With Associated Students spring elections approaching, the MultiCultural Center is hoping to gain student support for a proposed $3 increase to its lock-in fee.

Currently, around 17,000 undergraduates pay $2.50 per quarter – $0.75 through an A.S. lock-in fee and $1.75 through a supplementary campuswide lock-in fee – totaling $7.50 per student per year for the center. That fee would rise to $5.50 per student per quarter if the initiative passes. MCC Associate Director Viviana Marsano said the MCC, which was introduced to campus in 1988, is a venue that promotes cultural understanding.

From students in summer sessions, the MCC receives $0.50 through the A.S. lock-in and $1 through the campuswide lock-in. If the increase in lock-in fees is passed, students will pay $3.50 overall for the summer.

Two-thirds of voters need to approve the measure during the A.S. election, held April 24-27, for it to pass.

“We decided to try to get an increase at the end of last quarter, so the deadline for the campuswide elections was gone,” Marsano said. “That’s why we went for the [A.S. elections].”

Before the A.S. lock-in fee was implemented in 1998, the MCC charged $10 an hour for events in the theater that required use of the sound booth, Marsano said. With the financial support of students, it is currently able to supply a free venue.

“The philosophy of the MCC is to try to provide all of this for free,” Marsano said.

The request for a fee increase was prompted by University budget cuts, Marsano said. The MCC budget has been cut by approximately 35 percent in the last three years, she said.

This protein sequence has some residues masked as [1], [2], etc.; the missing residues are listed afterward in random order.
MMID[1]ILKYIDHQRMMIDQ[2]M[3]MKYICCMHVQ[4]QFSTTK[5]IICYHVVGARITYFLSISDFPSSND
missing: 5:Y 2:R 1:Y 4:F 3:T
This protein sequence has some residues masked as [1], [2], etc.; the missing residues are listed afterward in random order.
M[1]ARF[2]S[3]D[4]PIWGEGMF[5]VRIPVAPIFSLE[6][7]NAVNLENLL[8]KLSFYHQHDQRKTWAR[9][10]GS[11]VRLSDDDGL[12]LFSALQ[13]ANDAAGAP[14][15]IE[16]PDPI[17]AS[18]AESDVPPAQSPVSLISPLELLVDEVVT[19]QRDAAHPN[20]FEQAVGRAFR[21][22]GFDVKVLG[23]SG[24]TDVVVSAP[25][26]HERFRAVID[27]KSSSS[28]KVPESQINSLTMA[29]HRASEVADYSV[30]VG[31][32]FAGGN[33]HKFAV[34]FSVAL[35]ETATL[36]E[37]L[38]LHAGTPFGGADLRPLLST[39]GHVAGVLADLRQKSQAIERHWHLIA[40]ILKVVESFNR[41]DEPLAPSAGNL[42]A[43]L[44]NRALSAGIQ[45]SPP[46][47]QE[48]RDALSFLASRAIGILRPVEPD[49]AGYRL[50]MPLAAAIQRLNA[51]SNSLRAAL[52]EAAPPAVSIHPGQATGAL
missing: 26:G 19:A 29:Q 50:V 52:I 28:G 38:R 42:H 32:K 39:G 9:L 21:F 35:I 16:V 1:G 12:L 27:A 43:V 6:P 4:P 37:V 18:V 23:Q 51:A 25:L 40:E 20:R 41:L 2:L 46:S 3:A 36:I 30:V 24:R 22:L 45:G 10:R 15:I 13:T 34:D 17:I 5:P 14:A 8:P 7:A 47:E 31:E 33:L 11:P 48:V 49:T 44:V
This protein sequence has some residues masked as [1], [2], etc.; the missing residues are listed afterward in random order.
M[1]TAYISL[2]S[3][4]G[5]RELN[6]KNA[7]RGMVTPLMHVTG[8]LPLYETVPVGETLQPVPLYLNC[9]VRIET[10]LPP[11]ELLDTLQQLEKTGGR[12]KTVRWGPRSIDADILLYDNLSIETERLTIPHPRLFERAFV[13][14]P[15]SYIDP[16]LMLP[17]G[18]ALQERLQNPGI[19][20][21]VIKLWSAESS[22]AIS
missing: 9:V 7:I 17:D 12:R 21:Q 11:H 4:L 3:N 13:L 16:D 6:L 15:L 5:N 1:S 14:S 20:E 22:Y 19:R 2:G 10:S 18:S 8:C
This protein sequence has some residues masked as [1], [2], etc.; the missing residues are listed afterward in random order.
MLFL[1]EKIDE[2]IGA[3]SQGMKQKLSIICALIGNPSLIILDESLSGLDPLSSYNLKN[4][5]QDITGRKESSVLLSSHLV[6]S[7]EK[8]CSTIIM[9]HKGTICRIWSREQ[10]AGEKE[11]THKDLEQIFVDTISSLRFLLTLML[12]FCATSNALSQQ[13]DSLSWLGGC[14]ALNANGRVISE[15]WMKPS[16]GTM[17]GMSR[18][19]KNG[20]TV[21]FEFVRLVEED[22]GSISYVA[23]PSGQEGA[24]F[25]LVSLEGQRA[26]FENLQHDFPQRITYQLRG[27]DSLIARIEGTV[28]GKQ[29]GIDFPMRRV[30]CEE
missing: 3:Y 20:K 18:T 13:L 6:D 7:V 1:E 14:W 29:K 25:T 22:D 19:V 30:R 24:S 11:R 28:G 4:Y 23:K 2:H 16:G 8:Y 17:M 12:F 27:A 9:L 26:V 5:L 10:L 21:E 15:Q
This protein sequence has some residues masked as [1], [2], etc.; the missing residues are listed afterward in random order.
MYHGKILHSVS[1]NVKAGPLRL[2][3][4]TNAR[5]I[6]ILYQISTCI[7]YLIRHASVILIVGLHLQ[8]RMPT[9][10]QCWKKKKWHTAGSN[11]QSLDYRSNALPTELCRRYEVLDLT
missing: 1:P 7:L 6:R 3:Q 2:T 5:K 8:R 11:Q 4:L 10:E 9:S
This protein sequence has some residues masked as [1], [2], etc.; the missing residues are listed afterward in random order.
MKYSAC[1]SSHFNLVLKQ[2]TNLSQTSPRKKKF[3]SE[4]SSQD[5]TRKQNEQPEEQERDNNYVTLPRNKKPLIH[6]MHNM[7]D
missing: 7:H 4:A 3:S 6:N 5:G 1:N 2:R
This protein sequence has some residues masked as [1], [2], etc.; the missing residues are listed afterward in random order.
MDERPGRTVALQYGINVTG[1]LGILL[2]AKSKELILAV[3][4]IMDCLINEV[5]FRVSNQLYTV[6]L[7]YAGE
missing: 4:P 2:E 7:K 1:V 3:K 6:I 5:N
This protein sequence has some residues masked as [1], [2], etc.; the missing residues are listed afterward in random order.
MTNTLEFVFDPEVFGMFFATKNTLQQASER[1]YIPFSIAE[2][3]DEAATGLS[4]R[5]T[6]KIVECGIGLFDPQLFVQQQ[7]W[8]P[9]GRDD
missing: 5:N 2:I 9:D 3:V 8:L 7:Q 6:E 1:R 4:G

“Because of budget cuts we need more funding, but we don’t want to start charging [again],” Marsano said.

Students must also vote on whether to return 25 percent or 33 percent of the lock-in fee increase to financial aid when they vote for the measure. If students vote to return 33 percent, Marsano said, $2.51 would go to the MCC.

Marsano said the increased fee is not as expensive as it sounds.

“If you think about it, $5.50, it’s barely like a latte and a croissant per quarter,” Marsano said.

The MCC’s resources are free to any student group and the center hosts over 100 events per quarter, of which students only pay for six, with a ticket price of $5, Marsano said.

She said the MCC also provides space and funding for cultural events on campus, such as culture weeks, and other student-group sponsored events like “Take Back the Night.” The center hosts movies every Wednesday with free coffee and cookies after 5 p.m. and during finals week.

Marsano said the MCC also hires between 10-15 students who are paid $7 hourly with a raise for each year of work. She said students advance their understanding about issues such as discrimination, oppression, stereotypes and gender while working in the MCC.

The MCC would use the additional funds from the lock-in fee to pay for the facilities like the kitchen and lounge, and a portion of the students’ wages.

“We are hoping we can pay them a little more,” Marsano said.

Jack Fritz, a fourth-year film studies major and lead dancer for the Hindi Film Dance team, said the MCC allows the team to use the facilities for free, as long as they clean up after themselves.

“We practice [at the MCC] every night from 10 p.m. to midnight,” Fritz said.

Hindi Film Dance uses the center once a month and is currently fundraising for a dance competition in New York.

Marsano said the MCC does not take any portion of the proceeds raised by student groups.

“The MCC is one of the few venues on campus with free space for students,” she said.

The MCC also offers a study space for students and is open Monday through Thursday from 8 a.m. to 10 p.m. and until 5 p.m. on Friday.